Iraq: World Bank to extend first lending to Iraq in three decades

Press Release No:2006/028/MNA

DEAD SEA, July 18, 2005 - In response to a request from the Government of Iraq, up to $500 million in soft loans will be made available over the next two years to finance development projects in priority sectors, the World Bank announced today at an international donors meeting for Iraq at the Dead Sea in Jordan.

This lending package is the first to be extended by the World Bank to Iraq since 1973, following which its strong economic performance and increase in income per capita enabled it to 'graduate' from the Bank.

"The proposed loans are part and parcel of the lending framework pledged in Madrid at the first international donor conference for Iraq in 2003, says Christiaan Poortman, Vice President for Middle East and North Africa. "We made a commitment to support the development and reconstruction efforts using World Bank resources, if and when the Iraqi authorities request it."

As part of an interim strategy to support Iraq's reconstruction, the World Bank has been administering the Iraq Trust Fund -- one of two trust funds under the International Reconstruction Fund Facility for Iraq -- designed to provide swift, flexible and coordinated donor financing for priority investments and capacity-building in Iraq. To ensure sustainable economic recovery and Iraqi ownership of the reconstruction process, Iraqi institutions fully implement projects financed by the World Bank Iraq Trust Fund.

To date, donors committed nearly $400 million in grants to the World Bank-managed Iraq Trust Fund which financed training for approximately 1000 Iraqi civil servants in integral areas of project management, including procurement, financial management, and safeguards. The Trust Fund also financed the printing of some 70 million textbooks that were delivered to classrooms across the country during the last school year.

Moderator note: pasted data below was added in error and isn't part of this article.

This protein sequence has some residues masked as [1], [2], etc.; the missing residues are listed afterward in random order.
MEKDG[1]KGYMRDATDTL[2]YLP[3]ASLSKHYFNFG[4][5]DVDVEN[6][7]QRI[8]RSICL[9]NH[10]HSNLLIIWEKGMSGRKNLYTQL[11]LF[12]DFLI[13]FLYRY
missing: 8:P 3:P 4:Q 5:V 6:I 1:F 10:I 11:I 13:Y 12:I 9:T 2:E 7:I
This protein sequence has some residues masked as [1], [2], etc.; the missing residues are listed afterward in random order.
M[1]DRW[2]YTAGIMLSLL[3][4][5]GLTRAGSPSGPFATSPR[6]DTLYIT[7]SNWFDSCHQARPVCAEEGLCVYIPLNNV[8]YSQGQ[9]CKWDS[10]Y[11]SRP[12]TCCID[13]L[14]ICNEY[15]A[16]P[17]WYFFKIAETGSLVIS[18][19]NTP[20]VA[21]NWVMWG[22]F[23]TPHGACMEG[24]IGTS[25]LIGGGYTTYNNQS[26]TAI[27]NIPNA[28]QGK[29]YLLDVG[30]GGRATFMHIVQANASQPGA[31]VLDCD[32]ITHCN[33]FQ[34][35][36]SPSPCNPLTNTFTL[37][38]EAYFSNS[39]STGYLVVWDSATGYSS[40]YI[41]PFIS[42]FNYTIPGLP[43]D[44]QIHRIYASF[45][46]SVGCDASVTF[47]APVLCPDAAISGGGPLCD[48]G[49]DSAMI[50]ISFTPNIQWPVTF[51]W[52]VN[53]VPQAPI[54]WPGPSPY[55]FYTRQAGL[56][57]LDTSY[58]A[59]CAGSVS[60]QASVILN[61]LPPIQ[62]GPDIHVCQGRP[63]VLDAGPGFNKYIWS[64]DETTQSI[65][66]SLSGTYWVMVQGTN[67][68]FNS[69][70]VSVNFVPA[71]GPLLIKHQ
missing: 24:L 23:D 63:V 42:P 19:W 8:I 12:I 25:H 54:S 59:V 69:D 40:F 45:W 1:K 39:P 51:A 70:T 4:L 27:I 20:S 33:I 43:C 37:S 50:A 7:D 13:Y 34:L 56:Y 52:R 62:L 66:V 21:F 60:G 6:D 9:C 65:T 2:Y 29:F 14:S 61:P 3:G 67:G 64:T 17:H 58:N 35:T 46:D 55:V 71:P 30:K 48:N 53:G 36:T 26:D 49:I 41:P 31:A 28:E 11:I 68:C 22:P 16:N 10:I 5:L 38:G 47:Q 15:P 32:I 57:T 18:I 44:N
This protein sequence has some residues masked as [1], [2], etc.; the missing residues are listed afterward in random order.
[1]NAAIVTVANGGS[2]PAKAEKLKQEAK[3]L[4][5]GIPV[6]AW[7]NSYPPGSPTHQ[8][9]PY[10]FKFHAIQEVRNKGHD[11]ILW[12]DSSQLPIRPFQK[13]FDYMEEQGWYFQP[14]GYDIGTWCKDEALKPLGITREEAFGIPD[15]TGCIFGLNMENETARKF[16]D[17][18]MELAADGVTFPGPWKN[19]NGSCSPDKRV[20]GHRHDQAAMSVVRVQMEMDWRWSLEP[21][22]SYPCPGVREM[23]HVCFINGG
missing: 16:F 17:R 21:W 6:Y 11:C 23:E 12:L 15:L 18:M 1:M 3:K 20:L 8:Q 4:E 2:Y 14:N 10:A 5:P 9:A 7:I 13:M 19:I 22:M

Seven additional operations were launched this past year aimed at rebuilding schools, restoring essential infrastructure, supporting emergency health care and providing access to clean water. Equally important, modern and transparent systems for project contracts administration were introduced and are resulting in efficient use of reconstruction financing.

The new $500 million lending package will be used to address Iraq's urgent needs by scaling up activities in sectors where operations financed by the Iraq Trust Fund demonstrate progress in implementation and are delivering results.

"We are drawing on lessons from our ongoing trust fund operations to accelerate implementation so that the Iraqi people can feel the difference in their day-to-day lives -- whether it is through improved school facilities, cleaner and reliable supply of water or better healthcare," says Poortman.

A founding member of the World Bank, Iraq received six loans between 1950 and 1973 for agriculture, education, flood control, transport and telecommunications. The last loan closed in 1979. The new lending package will be provided by the International Development Agency, an arm of the World Bank that provides financing on concessional terms to low-income countries.

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